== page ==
Renewed Commitment: Future Looking Bright for Blue Horizons Project

With more than two years of success in meeting the goals outlined for its community-focused campaign, Blue Horizons Project is excited for the next phase in its evolution and an expanded involvement in the region’s efforts to transition to 100 percent renewable energy in the next two decades.

Energy Savers Network volunteer Lew Gelfond and cofounder Alice Wyndham enjoy a workday with a client whose home received a variety of energy-efficiency upgrades. Photo courtesy of Blue Horizons Project.

Following a joint Request for Proposals from the city and county, Green Built Alliance was selected in the summer of 2020 to continue implementing the work of the Blue Horizons Project. 

“We are thrilled at the opportunity to continue and build upon the first two years of the Blue Horizons Project, and are looking forward to a broader scope of work and new opportunities to deepen our relationships within the community to work together for clean energy,” Blue Horizons Project Coordinator Sophie Mullinax said. “We’re grateful for the trust the City of Asheville and Buncombe County have placed in us.”

After years of planning under the leadership of the Energy Innovation Task Force, Blue Horizons Project was launched in March of 2018 to make a clean-energy future a reality in Buncombe County by improving access to and engagement in the wide variety of programs and resources available to local residents and businesses. 

Through a suite of strategic energy-efficiency and demand-response solutions, Blue Horizons Project has positioned itself over the past two years as a comprehensive hub of programs to empower community members to save money and reduce the area’s peak energy demand. 

In one pivotal early success, Blue Horizons Project was credited with playing a key role in influencing Duke Energy’s decision to take off the table plans to build a natural gas peaker plant—one of the core concerns that prompted the formation of the Energy Innovation Task Force in early 2016.

As Green Built Alliance carries forward the clean-energy torch through this work, many of the Blue Horizons Project’s efforts will stay consistent. As it did in its first two years, Blue Horizons Project will continue providing resources for residents and businesses to reduce energy demand and consumption, as well as adopt renewable energy. 

Also remaining steady is the involvement of Energy Savers Network (ESN) in completing weatherization and energy-efficiency upgrades in low-income homes. One new layer within that is a partnership between ESN and Green Opportunities and United Community Development, which will both serve as subcontractors on the work in low-income homes.

“We are excited to partner with these minority-led organizations embedded in communities we seek to serve,” Mullinax said.

Members of the Energy Innovation Task Force, Blue Horizons Project staff and other clean-energy advocates gather in Pritchard Park to celebrate the announcement of Duke Energy’s decision to take off the table plans to build a natural gas peaker plant. Photo courtesy of Blue Horizons Project.

In an exciting new development, Blue Horizons Project plans to launch a solarize campaign in Buncombe County in partnership with Solar CrowdSource, a platform that facilitates residential and commercial solar installations, often at below market-rate pricing. Blue Horizons Project will host public events and connect with neighborhood associations to inspire and inform residents to go solar, and select local solar installers to participate by offering free site evaluations and quotes for homes and businesses.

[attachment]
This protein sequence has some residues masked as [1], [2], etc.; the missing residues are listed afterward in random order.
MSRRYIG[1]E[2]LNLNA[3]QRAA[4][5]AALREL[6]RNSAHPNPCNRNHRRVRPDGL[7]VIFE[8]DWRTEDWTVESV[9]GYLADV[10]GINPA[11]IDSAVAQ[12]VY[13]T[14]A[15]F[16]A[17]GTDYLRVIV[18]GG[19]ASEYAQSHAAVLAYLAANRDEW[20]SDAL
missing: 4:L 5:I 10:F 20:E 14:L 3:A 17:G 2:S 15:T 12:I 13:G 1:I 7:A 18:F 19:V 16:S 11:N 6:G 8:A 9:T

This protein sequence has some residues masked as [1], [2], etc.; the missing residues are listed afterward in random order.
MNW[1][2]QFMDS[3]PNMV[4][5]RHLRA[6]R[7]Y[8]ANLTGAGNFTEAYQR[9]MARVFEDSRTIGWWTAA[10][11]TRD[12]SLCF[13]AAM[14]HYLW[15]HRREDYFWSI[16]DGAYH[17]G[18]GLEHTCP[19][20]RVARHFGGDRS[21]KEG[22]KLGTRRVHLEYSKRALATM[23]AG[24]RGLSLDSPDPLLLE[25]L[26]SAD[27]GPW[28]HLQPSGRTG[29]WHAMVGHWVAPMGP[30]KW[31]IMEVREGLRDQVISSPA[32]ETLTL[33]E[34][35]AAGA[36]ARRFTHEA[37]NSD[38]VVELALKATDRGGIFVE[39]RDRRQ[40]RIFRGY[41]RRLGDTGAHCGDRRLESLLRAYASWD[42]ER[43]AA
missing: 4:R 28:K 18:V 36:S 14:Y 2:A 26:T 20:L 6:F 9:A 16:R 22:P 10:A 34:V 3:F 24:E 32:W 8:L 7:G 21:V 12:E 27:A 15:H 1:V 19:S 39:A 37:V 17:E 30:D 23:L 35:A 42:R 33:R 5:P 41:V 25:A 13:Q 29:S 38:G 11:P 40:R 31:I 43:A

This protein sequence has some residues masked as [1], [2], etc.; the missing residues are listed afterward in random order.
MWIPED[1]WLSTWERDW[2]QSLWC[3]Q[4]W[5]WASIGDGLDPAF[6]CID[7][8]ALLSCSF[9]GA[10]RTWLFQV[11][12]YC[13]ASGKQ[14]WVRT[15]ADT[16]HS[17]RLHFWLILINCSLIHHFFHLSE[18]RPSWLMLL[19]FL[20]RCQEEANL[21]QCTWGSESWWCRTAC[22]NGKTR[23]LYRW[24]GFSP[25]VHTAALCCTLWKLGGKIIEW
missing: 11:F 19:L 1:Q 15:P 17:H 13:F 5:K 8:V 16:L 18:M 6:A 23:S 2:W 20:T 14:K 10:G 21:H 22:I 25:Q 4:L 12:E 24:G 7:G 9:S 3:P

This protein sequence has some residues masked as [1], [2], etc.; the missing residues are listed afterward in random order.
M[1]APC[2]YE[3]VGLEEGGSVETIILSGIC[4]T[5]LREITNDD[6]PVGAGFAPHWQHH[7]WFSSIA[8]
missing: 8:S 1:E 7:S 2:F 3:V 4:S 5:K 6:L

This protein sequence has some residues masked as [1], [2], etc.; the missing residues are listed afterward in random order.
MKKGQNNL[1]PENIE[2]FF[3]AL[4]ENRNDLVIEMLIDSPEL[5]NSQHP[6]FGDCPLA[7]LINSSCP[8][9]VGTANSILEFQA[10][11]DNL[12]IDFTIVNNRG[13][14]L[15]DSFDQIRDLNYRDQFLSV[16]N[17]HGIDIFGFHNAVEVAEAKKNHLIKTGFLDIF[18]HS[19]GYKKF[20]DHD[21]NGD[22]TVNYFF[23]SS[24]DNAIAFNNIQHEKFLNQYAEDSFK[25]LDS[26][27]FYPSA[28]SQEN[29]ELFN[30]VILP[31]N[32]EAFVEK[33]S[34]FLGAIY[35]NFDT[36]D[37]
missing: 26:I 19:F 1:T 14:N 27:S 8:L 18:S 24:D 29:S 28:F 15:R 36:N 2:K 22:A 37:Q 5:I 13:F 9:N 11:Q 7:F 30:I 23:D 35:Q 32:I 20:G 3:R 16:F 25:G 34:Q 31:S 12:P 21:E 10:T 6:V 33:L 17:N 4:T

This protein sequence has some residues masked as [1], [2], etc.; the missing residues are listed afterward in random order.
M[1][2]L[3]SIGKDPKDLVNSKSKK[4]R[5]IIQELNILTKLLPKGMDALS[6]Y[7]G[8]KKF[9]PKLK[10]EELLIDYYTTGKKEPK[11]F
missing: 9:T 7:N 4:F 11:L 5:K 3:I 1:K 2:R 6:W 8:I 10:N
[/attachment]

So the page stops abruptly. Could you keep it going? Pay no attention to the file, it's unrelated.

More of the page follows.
Homeowners will benefit from lower pricing for solar installations; access to vetted contractors; and a streamlined process. Local solar installers will benefit from reduced customer recruitment costs, as well as improved and increased community relationships. 

It is difficult to determine exactly how much photovoltaic capacity could be installed via these efforts, but the program’s goal is 1 MW in 2020, 2 MW in 2021, and 4 MW in 2022. 

The solarize campaign is one of several strategies being adopted to ensure Buncombe County’s progress toward its goal of reaching 100 percent renewable energy for the community by 2042. With increasing focus in year two of the three-year contract, Blue Horizons Project will be engaged in creating a strategic plan for achieving 100 percent renewable energy.

“It will start with a foundation of energy efficiency to ensure we’re using the energy we need wisely and to reduce our consumption before installing renewable energy on our homes and businesses,” Mullinax said.

The program’s founding entity, the Energy Innovation Task Force, held its final meeting in March 2020, with plans for it to be reborn as the Blue Horizons Project Community Council later in 2020.

The council will come together to address the current climate crisis by leading the region in achieving its community-wide renewable energy goal of transitioning to 100 percent renewable energy by 2042 through community engagement and collaboration with Buncombe County, the City of Asheville and Duke Energy. 

Cari Barcas is community engagement director at Green Built Alliance. She has more than a decade of experience in communications and nonprofit management, including time reporting on the green building scene in Chicago as a journalist covering residential and commercial real estate. Connect with Cari at

You can also view this article as it was originally published on pages 60-61 of the 2020-2021 edition of the directory.